Regarding wireless router models, TP-Link is one of the leading names in the industry, offering reliable internet connections and a robust wireless signal.
However, even the best wireless routers can sometimes have internet connection issues or hardware problems indicated by different LED lights on your router.
In this guide, we will focus on the meaning behind an orange light on your TP-Link router and the different techniques you can try to solve this issue quickly and permanently.
Why does your TP-Link have an orange light?
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First of all, it is essential to clarify that not every light indicator that appears on your wireless router indicates some issue.
For instance, if the power light is on, the device is turned on and should be functioning without any issues.
On the other hand, a flashing power light sends a message that the router software is currently being updated or is booting up.
A steady internet green light is always a good sign, meaning the wireless connection has been established and secured.
On the other hand, a steady or flashing orange light on your TP-Link device warns you that the internet port is connected but has no internet service.
What causes the internet service to go out or get interrupted? Here are some of the most common problems behind an orange light on your primary router.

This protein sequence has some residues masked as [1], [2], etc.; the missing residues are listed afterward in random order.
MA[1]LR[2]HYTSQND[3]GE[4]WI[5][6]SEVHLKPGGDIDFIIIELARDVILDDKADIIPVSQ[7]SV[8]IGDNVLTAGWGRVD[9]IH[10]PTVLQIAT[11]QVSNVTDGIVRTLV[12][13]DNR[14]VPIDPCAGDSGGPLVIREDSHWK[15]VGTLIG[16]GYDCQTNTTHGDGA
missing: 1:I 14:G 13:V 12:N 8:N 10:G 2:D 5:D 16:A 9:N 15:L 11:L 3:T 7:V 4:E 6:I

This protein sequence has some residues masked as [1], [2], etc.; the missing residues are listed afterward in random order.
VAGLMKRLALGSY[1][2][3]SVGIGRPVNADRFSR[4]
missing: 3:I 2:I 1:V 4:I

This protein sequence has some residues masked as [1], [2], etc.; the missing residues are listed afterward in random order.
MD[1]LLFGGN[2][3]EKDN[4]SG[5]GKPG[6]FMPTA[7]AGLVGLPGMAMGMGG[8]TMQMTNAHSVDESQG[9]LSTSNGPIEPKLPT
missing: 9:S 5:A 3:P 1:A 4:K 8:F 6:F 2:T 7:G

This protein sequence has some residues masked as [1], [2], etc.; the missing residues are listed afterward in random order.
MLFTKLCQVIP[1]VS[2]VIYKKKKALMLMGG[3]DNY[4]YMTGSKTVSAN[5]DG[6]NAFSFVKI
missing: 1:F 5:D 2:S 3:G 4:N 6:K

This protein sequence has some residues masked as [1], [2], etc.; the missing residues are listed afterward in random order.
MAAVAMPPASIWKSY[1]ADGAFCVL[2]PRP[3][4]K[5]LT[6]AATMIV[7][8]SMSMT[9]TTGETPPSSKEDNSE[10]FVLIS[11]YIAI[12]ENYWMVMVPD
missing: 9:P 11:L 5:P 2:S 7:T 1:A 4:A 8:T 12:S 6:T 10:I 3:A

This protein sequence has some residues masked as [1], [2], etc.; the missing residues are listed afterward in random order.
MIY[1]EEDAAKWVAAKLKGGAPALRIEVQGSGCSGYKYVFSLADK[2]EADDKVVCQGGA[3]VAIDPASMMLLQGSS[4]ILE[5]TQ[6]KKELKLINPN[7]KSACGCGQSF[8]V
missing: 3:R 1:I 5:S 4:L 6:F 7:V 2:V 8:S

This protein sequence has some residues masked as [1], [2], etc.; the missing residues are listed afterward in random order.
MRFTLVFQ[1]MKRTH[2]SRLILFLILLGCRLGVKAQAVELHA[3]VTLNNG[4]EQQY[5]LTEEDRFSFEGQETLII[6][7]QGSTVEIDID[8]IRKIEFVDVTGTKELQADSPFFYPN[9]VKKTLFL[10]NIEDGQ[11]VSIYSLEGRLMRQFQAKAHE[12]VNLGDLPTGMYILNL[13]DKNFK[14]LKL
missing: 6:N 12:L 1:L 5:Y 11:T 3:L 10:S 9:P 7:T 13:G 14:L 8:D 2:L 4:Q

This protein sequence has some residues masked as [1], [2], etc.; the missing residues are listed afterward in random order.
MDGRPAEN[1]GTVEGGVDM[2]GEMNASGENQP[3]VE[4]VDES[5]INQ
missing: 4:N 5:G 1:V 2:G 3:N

Often, there is a pending firmware update for your TP-Link software that you may have accidentally delayed or ignored, thinking that it wasn’t necessary.
Keep in mind that all software, including your TP-Link gateway, requires regular update installation. These updates eliminate system bugs and solve many problems affecting your wireless connection and internet signal.
That being said, an orange light, in this case, could indicate that you’re running on outdated software.
The ISP network is down.
Your ISP network could currently be down for multiple reasons. For instance, the system may be undergoing regularly scheduled maintenance, which naturally calls for downtime.
It is also possible that local power surges or extreme weather conditions in your area affect the ISP network, which is why your internet connection is currently unstable.
Cable connection issue
Are all the cables on your TP-Link router adequately connected? In many cases, the wires haven’t been plugged into their respective ports, or the connection is too loose.
It is also possible that your internet cable, ISP cable, Ethernet cable, or power connection is damaged somehow, disrupting the connection. This goes for all the other vital components of the system, including the wires and the router itself.
VPNs and firewalls
While VPNs and firewalls have a critical role in your overall internet experience, often, they can clash with your internet connection and slow down the connection.
What’s more, if you have both of these features turned on and your connection is relatively weak and slow, this could be the reason.
How to fix TP-Link orange light
Now that we know exactly what we’re dealing with when there is an orange light on the primary router, we can find the best solution for your particular case and finally establish a stable, secure internet connection.
1. Update the firmware
Usually, firmware updates will occur automatically, and you won’t have to start them manually. However, it is possible that you accidentally reject or delay an update and never remember to start it up.
If you’ve accidentally ignored an update or it hasn’t shown up on your device, you may have to perform this process manually.